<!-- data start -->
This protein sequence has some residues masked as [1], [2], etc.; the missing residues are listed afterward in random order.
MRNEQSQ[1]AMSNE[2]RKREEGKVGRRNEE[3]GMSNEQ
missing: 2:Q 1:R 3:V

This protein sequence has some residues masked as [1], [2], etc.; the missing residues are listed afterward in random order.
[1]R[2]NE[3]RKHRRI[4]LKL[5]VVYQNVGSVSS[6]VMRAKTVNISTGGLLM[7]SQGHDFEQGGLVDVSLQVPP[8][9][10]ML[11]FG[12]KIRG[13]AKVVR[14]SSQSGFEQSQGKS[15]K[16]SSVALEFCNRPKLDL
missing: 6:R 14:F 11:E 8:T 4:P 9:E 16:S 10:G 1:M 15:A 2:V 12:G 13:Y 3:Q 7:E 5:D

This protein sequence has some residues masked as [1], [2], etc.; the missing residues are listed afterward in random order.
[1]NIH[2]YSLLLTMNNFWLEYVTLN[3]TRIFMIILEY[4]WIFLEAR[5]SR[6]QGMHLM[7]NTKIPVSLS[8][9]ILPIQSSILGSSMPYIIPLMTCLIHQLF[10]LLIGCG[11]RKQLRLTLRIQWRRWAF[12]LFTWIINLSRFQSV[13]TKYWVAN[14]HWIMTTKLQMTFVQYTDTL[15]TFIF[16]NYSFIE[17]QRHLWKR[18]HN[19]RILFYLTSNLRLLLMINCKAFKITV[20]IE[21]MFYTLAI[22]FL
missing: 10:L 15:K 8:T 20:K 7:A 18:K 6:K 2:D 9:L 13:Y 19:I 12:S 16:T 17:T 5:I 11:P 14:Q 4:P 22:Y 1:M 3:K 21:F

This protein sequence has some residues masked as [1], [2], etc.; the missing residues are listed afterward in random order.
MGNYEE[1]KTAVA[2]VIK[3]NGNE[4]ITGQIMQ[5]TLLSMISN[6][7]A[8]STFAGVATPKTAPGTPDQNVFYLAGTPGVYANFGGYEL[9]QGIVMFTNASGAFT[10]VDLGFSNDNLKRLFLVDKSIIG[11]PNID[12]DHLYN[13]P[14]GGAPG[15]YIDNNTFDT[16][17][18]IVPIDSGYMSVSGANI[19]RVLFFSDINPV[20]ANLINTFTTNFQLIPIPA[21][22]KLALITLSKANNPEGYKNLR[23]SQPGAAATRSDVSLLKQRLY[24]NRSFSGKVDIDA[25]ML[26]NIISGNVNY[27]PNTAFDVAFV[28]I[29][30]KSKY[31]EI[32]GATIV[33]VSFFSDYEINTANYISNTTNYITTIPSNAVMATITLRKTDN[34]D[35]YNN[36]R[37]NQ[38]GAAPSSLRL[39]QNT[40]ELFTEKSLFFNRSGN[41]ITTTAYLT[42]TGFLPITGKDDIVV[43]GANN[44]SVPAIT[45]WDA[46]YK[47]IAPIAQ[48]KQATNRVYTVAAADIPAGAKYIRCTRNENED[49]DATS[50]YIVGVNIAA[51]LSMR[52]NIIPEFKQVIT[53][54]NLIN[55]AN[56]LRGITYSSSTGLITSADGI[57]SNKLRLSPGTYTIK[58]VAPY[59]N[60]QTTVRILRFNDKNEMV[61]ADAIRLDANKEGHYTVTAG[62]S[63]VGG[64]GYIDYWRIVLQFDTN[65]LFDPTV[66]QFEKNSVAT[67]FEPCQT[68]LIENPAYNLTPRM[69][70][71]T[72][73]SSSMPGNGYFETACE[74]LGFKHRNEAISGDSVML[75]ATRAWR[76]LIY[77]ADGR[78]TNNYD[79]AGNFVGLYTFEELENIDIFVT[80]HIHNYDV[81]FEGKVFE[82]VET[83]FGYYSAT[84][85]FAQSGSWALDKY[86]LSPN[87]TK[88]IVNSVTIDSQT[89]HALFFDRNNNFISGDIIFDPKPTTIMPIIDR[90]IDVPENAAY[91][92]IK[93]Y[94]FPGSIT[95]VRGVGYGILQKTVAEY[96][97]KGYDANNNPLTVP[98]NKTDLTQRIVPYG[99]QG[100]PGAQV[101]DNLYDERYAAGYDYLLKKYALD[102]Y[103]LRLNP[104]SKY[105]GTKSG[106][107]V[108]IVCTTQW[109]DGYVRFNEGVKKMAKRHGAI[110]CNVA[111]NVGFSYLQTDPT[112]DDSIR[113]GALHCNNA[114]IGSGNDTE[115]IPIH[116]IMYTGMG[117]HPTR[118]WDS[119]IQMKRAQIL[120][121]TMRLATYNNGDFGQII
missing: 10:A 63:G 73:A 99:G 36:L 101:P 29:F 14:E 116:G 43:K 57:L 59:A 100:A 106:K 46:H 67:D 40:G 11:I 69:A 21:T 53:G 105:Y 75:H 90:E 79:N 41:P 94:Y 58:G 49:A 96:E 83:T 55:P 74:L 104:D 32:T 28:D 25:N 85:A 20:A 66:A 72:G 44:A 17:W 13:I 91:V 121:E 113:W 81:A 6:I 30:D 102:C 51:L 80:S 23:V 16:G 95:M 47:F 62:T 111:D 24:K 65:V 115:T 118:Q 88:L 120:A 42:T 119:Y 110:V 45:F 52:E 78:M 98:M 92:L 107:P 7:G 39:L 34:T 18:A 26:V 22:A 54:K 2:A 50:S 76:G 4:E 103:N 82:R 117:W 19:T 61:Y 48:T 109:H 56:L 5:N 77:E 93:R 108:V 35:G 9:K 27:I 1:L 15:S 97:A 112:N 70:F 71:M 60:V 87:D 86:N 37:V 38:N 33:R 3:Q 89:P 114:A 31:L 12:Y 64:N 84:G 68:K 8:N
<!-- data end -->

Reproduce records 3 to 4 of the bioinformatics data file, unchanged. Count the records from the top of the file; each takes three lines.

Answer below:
This protein sequence has some residues masked as [1], [2], etc.; the missing residues are listed afterward in random order.
[1]NIH[2]YSLLLTMNNFWLEYVTLN[3]TRIFMIILEY[4]WIFLEAR[5]SR[6]QGMHLM[7]NTKIPVSLS[8][9]ILPIQSSILGSSMPYIIPLMTCLIHQLF[10]LLIGCG[11]RKQLRLTLRIQWRRWAF[12]LFTWIINLSRFQSV[13]TKYWVAN[14]HWIMTTKLQMTFVQYTDTL[15]TFIF[16]NYSFIE[17]QRHLWKR[18]HN[19]RILFYLTSNLRLLLMINCKAFKITV[20]IE[21]MFYTLAI[22]FL
missing: 10:L 15:K 8:T 20:K 7:A 18:K 6:K 2:D 9:L 13:Y 19:I 12:S 16:T 17:T 5:I 11:P 14:Q 4:P 22:Y 1:M 3:K 21:F

This protein sequence has some residues masked as [1], [2], etc.; the missing residues are listed afterward in random order.
MGNYEE[1]KTAVA[2]VIK[3]NGNE[4]ITGQIMQ[5]TLLSMISN[6][7]A[8]STFAGVATPKTAPGTPDQNVFYLAGTPGVYANFGGYEL[9]QGIVMFTNASGAFT[10]VDLGFSNDNLKRLFLVDKSIIG[11]PNID[12]DHLYN[13]P[14]GGAPG[15]YIDNNTFDT[16][17][18]IVPIDSGYMSVSGANI[19]RVLFFSDINPV[20]ANLINTFTTNFQLIPIPA[21][22]KLALITLSKANNPEGYKNLR[23]SQPGAAATRSDVSLLKQRLY[24]NRSFSGKVDIDA[25]ML[26]NIISGNVNY[27]PNTAFDVAFV[28]I[29][30]KSKY[31]EI[32]GATIV[33]VSFFSDYEINTANYISNTTNYITTIPSNAVMATITLRKTDN[34]D[35]YNN[36]R[37]NQ[38]GAAPSSLRL[39]QNT[40]ELFTEKSLFFNRSGN[41]ITTTAYLT[42]TGFLPITGKDDIVV[43]GANN[44]SVPAIT[45]WDA[46]YK[47]IAPIAQ[48]KQATNRVYTVAAADIPAGAKYIRCTRNENED[49]DATS[50]YIVGVNIAA[51]LSMR[52]NIIPEFKQVIT[53][54]NLIN[55]AN[56]LRGITYSSSTGLITSADGI[57]SNKLRLSPGTYTIK[58]VAPY[59]N[60]QTTVRILRFNDKNEMV[61]ADAIRLDANKEGHYTVTAG[62]S[63]VGG[64]GYIDYWRIVLQFDTN[65]LFDPTV[66]QFEKNSVAT[67]FEPCQT[68]LIENPAYNLTPRM[69][70][71]T[72][73]SSSMPGNGYFETACE[74]LGFKHRNEAISGDSVML[75]ATRAWR[76]LIY[77]ADGR[78]TNNYD[79]AGNFVGLYTFEELENIDIFVT[80]HIHNYDV[81]FEGKVFE[82]VET[83]FGYYSAT[84][85]FAQSGSWALDKY[86]LSPN[87]TK[88]IVNSVTIDSQT[89]HALFFDRNNNFISGDIIFDPKPTTIMPIIDR[90]IDVPENAAY[91][92]IK[93]Y[94]FPGSIT[95]VRGVGYGILQKTVAEY[96][97]KGYDANNNPLTVP[98]NKTDLTQRIVPYG[99]QG[100]PGAQV[101]DNLYDERYAAGYDYLLKKYALD[102]Y[103]LRLNP[104]SKY[105]GTKSG[106][107]V[108]IVCTTQW[109]DGYVRFNEGVKKMAKRHGAI[110]CNVA[111]NVGFSYLQTDPT[112]DDSIR[113]GALHCNNA[114]IGSGNDTE[115]IPIH[116]IMYTGMG[117]HPTR[118]WDS[119]IQMKRAQIL[120][121]TMRLATYNNGDFGQII
missing: 10:A 63:G 73:A 99:G 36:L 101:P 29:F 14:E 116:G 43:K 57:L 59:A 100:A 106:K 46:H 67:D 40:G 11:I 69:A 21:T 53:G 105:Y 75:H 90:E 79:N 41:P 94:Y 58:G 49:A 96:E 83:T 55:P 74:L 104:D 32:T 28:D 25:N 85:A 20:A 66:A 72:G 44:A 17:W 13:I 91:V 121:E 113:W 81:A 6:I 30:D 102:C 51:L 80:S 23:V 16:G 95:M 47:F 62:T 111:D 24:K 65:V 115:T 118:Q 88:L 120:A 42:T 119:Y 110:V 45:F 52:E 78:M 98:M 92:L 107:P 7:G 39:L 34:T 18:A 26:V 22:A 54:K 2:A 50:S 76:G 4:E 103:N 82:R 117:W 19:T 61:Y 48:T 109:H 56:L 5:N 77:E 93:R 108:V 35:G 9:K 27:I 1:L 15:S 97:A 112:N 70:F 71:M 60:V 87:D 86:N 37:V 38:N 33:R 3:Q 89:P 114:A 31:L 12:Y 64:N 84:G 68:K 8:N